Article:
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Discussion Starter · #68 ·
Here is a slightly different version from a permit confirmation link.

Facility Message:
We at the Salmon–Challis National Forest sincerely apologize for mistakes we made with the Recreation.gov Middle Fork of the Salmon River permit lottery on earlier this week. We understand that securing a river permit is difficult and for many, a chance of a lifetime. We ask for your patience and understanding as we sort out these problems and put measures in place to ensure we get it right next time. The simple explanation is that we did not release previously cancelled permits back into the system properly on March 15 and 16. Here are the details.
• On March 15, the Forest Service mistakenly released 13 cancelled permits at 4:00pm MST on a first-come, first-served bases instead of being released randomly over the 24 hour period.
• Another problem occurred on March 16th, when 22 unconfirmed lottery permits were accidentally released for first-come, first-served availability starting at 12:00am (midnight) MST instead of at 8:00am MST. People awarded lottery permits had until 11:59pm MST on March 15th to confirm or cancel the lottery launch permit they were awarded. If they did not confirm or cancel the launch, the launch permit is considered unconfirmed and should have been released on March 16th at 8:00am MST.
We sincerely apologize for any inconvenience this error has caused.
 

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This is a long standing issue with recreation.gov and the Forest Service and National Park Service. Booz, Allen, Hamilton was awarded a contract a couple of years ago with the promise of "fixing" a very broken database system for several river lotteries. Some fix. This is a clear case of mismanagement that someone needs to be held accountable for after so many years of errors and system glitches. Well there is a government agency that looks into these types of issues and attempts to hold contractors and/or agencies responsible for this type of mismanagement of Federal resources (either public access to Federally managed rivers or Federal/taxpayer funds paid to contractors who fail to perform) - the Government Accountability Office. If the hundreds of people who showed up on recreation.gov at 8am MST on March 16th only to find that the permits that were supposed to be released at that time had been mishandled would file a mismanagement complaint with GAO perhaps someone would be held accountable:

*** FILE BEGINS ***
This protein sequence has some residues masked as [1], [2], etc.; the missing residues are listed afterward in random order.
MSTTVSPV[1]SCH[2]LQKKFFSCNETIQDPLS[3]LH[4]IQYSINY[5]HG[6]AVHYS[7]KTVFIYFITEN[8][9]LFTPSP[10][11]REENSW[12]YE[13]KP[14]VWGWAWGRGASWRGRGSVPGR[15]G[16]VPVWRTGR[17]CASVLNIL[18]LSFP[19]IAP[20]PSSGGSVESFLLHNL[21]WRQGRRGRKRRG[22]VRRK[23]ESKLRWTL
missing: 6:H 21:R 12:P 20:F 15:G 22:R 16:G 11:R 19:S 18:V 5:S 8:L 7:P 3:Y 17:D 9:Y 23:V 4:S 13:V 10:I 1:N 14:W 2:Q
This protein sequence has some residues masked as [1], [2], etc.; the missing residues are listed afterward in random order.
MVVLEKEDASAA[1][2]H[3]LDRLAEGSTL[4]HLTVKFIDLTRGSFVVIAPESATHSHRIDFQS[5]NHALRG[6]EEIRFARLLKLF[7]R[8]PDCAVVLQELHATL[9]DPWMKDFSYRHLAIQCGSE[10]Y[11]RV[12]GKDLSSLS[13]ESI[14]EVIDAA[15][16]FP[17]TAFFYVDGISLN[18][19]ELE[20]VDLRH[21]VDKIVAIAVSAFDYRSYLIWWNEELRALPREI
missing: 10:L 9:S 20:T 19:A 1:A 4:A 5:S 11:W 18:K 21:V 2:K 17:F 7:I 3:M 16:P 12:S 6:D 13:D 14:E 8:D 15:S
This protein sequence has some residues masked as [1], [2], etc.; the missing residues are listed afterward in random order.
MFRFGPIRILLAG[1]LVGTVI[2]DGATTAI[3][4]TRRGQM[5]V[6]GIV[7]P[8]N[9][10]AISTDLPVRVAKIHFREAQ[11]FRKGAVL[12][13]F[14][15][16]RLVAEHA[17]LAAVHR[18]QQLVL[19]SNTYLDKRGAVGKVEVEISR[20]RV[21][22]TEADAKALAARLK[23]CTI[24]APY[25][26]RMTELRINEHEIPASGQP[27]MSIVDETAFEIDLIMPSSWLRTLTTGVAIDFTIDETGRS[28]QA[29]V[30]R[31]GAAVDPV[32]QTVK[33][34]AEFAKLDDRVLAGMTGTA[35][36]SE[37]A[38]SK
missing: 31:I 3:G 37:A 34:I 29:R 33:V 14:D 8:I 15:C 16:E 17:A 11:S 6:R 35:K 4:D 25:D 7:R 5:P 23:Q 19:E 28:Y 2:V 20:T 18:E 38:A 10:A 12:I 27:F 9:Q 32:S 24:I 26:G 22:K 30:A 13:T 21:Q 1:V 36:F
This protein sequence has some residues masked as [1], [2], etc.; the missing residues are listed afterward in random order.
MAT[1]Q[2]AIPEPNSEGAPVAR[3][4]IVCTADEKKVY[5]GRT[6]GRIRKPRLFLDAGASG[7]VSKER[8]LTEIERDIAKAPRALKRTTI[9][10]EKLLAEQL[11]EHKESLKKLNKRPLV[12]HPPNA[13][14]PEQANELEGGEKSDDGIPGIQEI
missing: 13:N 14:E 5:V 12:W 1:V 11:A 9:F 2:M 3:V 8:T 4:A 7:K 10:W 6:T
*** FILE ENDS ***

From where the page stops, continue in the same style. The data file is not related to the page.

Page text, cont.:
Or perhaps Booz, Allen, Hamilton would lose their performance bonus or contract for this failed system.

I filed my complaint hope you find it worth your time to file yours so this can become a fair process. If Grand Canyon National Park can fix their permit system, recreation.gov should be able to find a consistent, workable and fair fix for this travesty.
 

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This is a long standing issue with recreation.gov and the Forest Service and National Park Service. Booz, Allen, Hamilton was awarded a contract a couple of years ago with the promise of "fixing" a very broken database system for several river lotteries. Some fix. This is a clear case of mismanagement that someone needs to be held accountable for after so many years of errors and system glitches. Well there is a government agency that looks into these types of issues and attempts to hold contractors and/or agencies responsible for this type of mismanagement of Federal resources (either public access to Federally managed rivers or Federal/taxpayer funds paid to contractors who fail to perform) - the Government Accountability Office. If the hundreds of people who showed up on recreation.gov at 8am MST on March 16th only to find that the permits that were supposed to be released at that time had been mishandled would file a mismanagement complaint with GAO perhaps someone would be held accountable:


Or perhaps Booz, Allen, Hamilton would lose their performance bonus or contract for this failed system.

I filed my complaint hope you find it worth your time to file yours so this can become a fair process. If Grand Canyon National Park can fix their permit system, recreation.gov should be able to find a consistent, workable and fair fix for this travesty.
Did you not read the thread? The forest service screwed this up. Recreation.gov is a website. It doesn't have moods.